When The Second Time’s Not The Charm

When a couple has conceived previously, infertility challenges later in life can be a surprise. Most people understand that female fertility drops significantly after the age of 40. So if getting pregnant again is difficult, are the problems simply age-related, or is the diagnosis secondary infertility?

ReUnite Rx Age Related vs Secondary Infertility Differences And Treatment Options

What’s the difference?

Age-related infertility is precisely what the term sounds like: the pregnancy trouble is due to an increase in age. With secondary infertility, however, there is usually an underlying condition to blame. Sometimes one or both partners have a condition that can impact fertility, such as endometriosis, diabetes, or uterine fibroids. In these cases, the first pregnancy success may have been due to luck.

Understanding treatment options

Whether a couple has struggled with age-related infertility or an underlying condition, some of the treatment options overlap. Assisted reproductive technology (ART) treatments like in vitro fertilization (IVF) or intracytoplasmic sperm injection (ICSI) may be good options. Additionally, couples may opt for donor eggs, sperm, or a gestational carrier to assist in pregnancy success.

Factors in secondary infertility

If there is an underlying cause to blame for the fertility challenges, often, treating that underlying reason can correct the problem. For example, a woman may be experiencing hormonal or menstrual irregularities due to being underweight. Sometimes, cutting back on high-intensity exercise may be the lifestyle adjustment a woman needs to get pregnant. Likewise, male fertility can be adversely affected when a man is overweight.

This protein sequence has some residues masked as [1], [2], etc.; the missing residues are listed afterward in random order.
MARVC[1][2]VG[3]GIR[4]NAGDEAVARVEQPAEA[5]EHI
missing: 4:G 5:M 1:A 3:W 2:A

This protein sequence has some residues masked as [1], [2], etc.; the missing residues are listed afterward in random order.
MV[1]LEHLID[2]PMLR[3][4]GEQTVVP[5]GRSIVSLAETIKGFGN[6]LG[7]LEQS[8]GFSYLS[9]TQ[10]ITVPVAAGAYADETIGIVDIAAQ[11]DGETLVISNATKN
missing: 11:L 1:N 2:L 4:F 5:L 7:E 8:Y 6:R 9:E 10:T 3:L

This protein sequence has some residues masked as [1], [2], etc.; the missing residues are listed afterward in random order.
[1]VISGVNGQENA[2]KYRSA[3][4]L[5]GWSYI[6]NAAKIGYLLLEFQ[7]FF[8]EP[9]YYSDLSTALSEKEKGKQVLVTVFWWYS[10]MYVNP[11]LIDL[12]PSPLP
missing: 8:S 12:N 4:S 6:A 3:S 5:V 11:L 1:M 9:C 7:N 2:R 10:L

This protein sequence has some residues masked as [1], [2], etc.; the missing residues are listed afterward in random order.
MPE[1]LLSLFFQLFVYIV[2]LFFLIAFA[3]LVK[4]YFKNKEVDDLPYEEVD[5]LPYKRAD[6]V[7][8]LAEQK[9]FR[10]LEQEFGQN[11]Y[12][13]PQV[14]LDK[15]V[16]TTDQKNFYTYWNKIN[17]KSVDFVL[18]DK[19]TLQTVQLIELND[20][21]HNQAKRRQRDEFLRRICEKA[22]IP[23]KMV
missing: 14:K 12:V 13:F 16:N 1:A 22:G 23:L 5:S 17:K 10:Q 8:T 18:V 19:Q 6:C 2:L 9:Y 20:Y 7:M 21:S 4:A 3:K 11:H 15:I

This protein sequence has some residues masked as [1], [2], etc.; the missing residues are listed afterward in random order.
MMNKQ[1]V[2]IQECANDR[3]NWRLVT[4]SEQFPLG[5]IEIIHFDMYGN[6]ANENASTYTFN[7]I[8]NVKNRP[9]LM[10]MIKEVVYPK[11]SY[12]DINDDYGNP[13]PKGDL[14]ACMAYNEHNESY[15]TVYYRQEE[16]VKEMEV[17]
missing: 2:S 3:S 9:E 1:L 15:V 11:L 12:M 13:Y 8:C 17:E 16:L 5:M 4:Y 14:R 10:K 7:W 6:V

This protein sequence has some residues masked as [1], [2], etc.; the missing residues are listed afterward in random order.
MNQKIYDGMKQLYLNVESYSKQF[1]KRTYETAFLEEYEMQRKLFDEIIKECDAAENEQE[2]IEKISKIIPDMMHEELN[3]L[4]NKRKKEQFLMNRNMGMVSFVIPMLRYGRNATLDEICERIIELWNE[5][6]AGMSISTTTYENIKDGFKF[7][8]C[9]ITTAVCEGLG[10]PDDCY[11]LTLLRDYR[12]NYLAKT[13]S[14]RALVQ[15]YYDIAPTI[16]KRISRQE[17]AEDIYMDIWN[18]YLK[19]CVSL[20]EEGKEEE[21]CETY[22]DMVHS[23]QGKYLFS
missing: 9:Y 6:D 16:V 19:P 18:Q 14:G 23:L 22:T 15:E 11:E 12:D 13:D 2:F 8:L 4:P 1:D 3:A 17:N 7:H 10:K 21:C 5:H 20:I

What can I do for age-related challenges?

In the 30s, a healthy woman has a 20% chance of getting pregnant. By the 40s, that rate drops to only 5%. While many women find success with IVF treatment, couples may consider using donor eggs if the female partner is past childbearing age.

Consider fertility preservation

Couples who have a desire to start a family later in life may opt for egg or embryo freezing. Sometimes individuals or couples would prefer to get pregnant later due to financial or professional reasons. Or medical barriers such as chemotherapy could play a role. In these cases, couples can choose to freeze embryos for future use.

Dealing with infertility emotions

In cases of both age-related and secondary infertility, couples can struggle with stress and negative emotions. This stress can have an impact on pregnancy success. Seek help in the form of counseling and learn to manage stress by meditating, journaling, or talking to a trusted loved one. For more information about fertility treatment options, schedule an appointment with a fertility specialist.

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